NEW SCREENING GUIDELINES FOR MILD-COGNITIVE IMPAIRMENT
Nov 30, 2015
By Bob Komsic
There’s no benefit in screening anyone 65 and older for mild cognitive impairment unless they have symptoms such as memory loss.
So says the Canadian Task Force on Preventive Health Care which reviewed international studies and found no evidence that screening’s beneficial.
In fact, the working group that has updated the 2001 guidelines says screening may possibly be harmful.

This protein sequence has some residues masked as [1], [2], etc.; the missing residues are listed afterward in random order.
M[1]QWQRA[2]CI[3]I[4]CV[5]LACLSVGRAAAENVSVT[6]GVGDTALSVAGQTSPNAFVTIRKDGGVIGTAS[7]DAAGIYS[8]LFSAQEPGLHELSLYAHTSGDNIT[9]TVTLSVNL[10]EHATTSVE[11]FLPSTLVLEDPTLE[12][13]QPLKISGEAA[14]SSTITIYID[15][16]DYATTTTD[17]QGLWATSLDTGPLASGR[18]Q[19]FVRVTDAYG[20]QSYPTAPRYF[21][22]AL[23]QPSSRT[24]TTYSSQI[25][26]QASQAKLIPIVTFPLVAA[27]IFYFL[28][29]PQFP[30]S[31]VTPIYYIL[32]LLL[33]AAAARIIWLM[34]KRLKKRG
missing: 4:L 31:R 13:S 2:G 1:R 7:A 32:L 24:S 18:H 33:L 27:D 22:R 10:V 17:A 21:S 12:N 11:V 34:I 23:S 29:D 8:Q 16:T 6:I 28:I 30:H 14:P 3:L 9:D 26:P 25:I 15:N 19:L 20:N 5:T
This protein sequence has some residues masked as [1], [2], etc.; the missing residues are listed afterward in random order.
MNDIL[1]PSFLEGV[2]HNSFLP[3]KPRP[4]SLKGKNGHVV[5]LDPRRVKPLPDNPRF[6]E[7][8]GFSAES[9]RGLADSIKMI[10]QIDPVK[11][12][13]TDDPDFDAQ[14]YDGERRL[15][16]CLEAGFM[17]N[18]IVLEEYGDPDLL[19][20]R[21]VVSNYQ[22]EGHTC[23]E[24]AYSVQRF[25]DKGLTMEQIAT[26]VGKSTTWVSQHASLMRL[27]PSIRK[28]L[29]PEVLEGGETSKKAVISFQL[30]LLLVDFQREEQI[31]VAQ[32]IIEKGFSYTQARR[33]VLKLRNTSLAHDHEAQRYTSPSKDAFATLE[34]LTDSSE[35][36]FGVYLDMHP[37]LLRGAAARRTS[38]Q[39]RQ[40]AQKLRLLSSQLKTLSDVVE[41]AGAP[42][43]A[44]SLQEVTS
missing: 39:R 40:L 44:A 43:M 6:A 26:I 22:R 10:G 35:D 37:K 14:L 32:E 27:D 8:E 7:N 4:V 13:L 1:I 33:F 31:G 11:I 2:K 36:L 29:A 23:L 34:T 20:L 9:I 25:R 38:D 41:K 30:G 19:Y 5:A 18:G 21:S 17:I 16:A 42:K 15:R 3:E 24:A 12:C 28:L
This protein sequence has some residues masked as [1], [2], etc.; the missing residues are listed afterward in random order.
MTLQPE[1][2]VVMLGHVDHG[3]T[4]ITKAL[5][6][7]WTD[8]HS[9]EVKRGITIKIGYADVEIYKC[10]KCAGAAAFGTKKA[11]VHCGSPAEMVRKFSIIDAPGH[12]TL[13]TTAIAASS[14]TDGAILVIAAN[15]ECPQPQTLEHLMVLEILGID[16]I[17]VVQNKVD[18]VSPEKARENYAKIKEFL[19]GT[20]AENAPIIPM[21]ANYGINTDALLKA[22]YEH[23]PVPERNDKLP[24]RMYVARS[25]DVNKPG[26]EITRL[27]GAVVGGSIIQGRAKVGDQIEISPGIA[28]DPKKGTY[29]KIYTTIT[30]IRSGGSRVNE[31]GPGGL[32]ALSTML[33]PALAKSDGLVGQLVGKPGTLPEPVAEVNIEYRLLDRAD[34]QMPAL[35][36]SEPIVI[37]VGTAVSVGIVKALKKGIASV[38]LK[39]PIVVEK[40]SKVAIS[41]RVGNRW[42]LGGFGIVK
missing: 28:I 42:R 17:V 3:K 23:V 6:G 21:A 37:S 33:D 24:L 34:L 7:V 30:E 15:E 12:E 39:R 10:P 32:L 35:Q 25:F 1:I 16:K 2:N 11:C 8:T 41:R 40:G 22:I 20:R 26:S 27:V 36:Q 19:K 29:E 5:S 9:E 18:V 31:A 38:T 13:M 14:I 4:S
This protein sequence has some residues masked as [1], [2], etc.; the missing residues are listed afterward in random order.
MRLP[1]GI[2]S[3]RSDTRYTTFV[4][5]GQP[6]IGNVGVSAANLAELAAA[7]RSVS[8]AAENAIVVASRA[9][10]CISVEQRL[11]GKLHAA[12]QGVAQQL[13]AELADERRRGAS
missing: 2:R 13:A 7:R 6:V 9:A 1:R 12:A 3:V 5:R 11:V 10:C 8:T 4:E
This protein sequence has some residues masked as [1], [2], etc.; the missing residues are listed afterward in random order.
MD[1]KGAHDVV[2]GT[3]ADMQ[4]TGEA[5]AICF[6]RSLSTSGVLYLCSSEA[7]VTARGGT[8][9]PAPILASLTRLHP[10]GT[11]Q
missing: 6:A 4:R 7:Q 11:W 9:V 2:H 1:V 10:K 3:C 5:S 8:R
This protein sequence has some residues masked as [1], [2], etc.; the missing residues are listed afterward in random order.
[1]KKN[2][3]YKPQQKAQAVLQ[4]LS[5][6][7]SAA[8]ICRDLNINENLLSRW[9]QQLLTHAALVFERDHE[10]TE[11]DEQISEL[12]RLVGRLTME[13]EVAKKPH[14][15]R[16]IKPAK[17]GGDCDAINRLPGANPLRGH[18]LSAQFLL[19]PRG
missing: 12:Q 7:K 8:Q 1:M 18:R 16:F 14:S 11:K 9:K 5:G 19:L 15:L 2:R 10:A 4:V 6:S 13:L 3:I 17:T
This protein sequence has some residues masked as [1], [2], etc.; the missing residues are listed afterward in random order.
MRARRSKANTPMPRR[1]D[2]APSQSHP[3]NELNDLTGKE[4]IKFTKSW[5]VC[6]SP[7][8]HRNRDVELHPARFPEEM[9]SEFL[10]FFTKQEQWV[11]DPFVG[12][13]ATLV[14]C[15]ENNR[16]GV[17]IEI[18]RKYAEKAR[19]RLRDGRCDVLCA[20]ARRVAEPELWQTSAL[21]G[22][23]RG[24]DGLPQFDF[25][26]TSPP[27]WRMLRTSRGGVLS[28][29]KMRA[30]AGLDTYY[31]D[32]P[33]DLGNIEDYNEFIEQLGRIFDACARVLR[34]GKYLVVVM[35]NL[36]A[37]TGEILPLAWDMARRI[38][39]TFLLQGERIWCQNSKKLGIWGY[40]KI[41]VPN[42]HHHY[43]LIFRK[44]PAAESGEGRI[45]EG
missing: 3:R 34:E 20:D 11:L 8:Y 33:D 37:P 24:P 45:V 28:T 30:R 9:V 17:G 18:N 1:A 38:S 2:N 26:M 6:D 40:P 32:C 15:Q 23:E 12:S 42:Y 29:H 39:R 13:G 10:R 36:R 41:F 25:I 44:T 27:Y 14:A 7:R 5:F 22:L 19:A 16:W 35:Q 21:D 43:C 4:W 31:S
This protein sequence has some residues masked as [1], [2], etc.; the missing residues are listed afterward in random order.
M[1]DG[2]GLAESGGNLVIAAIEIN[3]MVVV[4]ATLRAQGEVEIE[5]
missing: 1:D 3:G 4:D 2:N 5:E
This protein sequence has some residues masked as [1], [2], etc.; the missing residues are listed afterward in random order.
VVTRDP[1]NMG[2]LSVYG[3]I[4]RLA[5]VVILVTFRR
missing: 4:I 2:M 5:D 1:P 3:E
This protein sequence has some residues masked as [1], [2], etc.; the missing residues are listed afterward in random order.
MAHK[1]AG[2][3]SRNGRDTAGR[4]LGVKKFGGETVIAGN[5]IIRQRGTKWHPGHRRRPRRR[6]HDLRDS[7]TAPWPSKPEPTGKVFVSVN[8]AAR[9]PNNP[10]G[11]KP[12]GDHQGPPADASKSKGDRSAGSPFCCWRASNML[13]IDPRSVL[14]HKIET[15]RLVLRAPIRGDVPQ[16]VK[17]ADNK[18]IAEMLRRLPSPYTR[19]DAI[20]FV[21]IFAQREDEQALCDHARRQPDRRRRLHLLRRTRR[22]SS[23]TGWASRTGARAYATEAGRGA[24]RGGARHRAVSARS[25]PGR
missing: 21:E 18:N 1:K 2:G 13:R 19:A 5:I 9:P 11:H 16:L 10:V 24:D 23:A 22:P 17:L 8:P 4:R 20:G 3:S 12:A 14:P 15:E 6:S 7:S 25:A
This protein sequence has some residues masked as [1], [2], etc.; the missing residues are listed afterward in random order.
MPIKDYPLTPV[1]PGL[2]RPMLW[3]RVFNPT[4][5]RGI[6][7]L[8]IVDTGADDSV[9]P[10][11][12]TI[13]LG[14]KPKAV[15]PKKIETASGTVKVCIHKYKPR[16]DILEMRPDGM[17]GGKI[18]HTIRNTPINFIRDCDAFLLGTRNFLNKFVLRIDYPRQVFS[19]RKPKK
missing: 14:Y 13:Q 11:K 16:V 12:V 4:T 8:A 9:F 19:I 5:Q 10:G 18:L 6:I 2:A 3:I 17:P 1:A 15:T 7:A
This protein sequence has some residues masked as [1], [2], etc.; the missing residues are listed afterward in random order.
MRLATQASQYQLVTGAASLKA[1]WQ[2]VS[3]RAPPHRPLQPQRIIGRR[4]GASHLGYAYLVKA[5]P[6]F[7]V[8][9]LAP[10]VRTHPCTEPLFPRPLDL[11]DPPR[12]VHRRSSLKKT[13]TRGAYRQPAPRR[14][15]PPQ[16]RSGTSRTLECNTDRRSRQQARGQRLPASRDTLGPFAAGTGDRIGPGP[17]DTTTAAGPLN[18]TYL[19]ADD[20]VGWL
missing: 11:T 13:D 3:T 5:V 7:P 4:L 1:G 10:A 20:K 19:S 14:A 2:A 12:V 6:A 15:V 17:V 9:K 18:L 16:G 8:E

Dr. Kevin Pottie, task force chair, says one-quarter of patients given standard tests for mild cognitive impairment are misdiagnosed, which can create anxiety and cause some to change living arrangements or stop working for fear they’re developing dementia.
The doctor add while some with mild cognitive impairment do develop dementia, others remain the same and some actually improve over time.
Pottie says there’s no evidence dementia drugs, vitamins and supplements improve memory or other brain-related deficits in those with the condition but that exercise and cognitive training may have some minor benefit.